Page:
DOJ settlement proposes changes for how Apple sells content


We cover tons of legal disputes between various companies in the mobile space, whether that’s Apple vs. Samsung, Apple vs. Motorola, Apple vs. HTC… well, let’s just say that Apple’s lawyers sure must make a nice living. One we haven’t touched on too much has been the big Apple e-book pricing scandal concerning Amazon and others, led by the US DOJ. Apple’s since been found guilty of federal antitrust violations, and the DOJ is currently working out a settlement with Apple. As the details are negotiated, we’re starting to get a sense of how this might change the way Apple sells all sorts of media – not just books – as well as get to peek behind the curtain and see how its policies came to be.

Beyond setting up a staggered schedule by which Apple would have to renegotiate deals with book publishers, the DOJ is pushing hard to put other limits on agreements with content providers concerning audio, movies, TV shows, and apps. Specifically, it wants Apple out of any deals it may have in place to control prices for how that kind of media is sold in other, non-Apple stores. Clearly with apps that’s no issue, but that very well might affect deals the company has with Hollywood and the music industry – and ultimately, how that media gets priced.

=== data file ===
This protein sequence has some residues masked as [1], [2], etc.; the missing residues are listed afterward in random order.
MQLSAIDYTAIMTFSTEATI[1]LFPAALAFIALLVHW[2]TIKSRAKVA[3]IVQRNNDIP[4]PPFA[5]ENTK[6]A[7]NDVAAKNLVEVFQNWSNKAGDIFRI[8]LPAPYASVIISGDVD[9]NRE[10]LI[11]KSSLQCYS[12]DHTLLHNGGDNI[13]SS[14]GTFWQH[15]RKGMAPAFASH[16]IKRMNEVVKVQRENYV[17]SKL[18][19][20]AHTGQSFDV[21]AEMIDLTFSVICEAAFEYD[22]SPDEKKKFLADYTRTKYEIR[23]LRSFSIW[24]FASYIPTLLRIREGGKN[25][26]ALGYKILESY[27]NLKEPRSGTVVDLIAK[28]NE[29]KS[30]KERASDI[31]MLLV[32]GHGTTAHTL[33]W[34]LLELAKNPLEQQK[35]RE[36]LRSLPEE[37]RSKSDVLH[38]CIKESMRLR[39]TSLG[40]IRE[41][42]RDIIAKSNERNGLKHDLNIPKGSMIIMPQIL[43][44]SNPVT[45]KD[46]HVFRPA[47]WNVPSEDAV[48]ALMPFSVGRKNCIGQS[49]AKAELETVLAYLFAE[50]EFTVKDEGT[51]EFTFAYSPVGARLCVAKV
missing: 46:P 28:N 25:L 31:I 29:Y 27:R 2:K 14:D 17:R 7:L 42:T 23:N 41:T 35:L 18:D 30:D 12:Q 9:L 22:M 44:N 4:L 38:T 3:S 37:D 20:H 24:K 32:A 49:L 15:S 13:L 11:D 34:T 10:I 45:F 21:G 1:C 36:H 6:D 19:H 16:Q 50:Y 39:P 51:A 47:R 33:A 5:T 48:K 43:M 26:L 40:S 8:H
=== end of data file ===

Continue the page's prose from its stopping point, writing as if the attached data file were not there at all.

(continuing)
As part of the new settlement the DOJ just offered, it includes as evidence some email correspondence from three years back between Steve Jobs and Phil Schiller. When Schiller voices concerns that new Kindle ads show Amazon’s cross-platform support making it look like it’s far too easy for users to jump from iOS to Android, Jobs doesn’t waste any time in thinking up the solution: force Amazon to use Apple’s payment systems in retaliation – for all its media. That got the ball rolling, leading to where we are now.

Source: Scribd
Via: 9to5 Mac

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About The Author
Stephen Schenck

Stephen has been writing about electronics since 2008, which only serves to frustrate him that he waited so long to combine his love of gadgets and his degree in writing. In his spare time, he collects console and arcade game hardware, is a motorcycle enthusiast, and enjoys trapping blue crabs. Stephen’s first mobile device was a 624 MHz Dell Axim X30, which he’s convinced is still a viable platform. Stephen longs for a market where phones are sold independently of service, and bandwidth is cheap and plentiful; he’s not holding his breath. In the meantime, he devours smartphone news and tries to sort out the juicy bits

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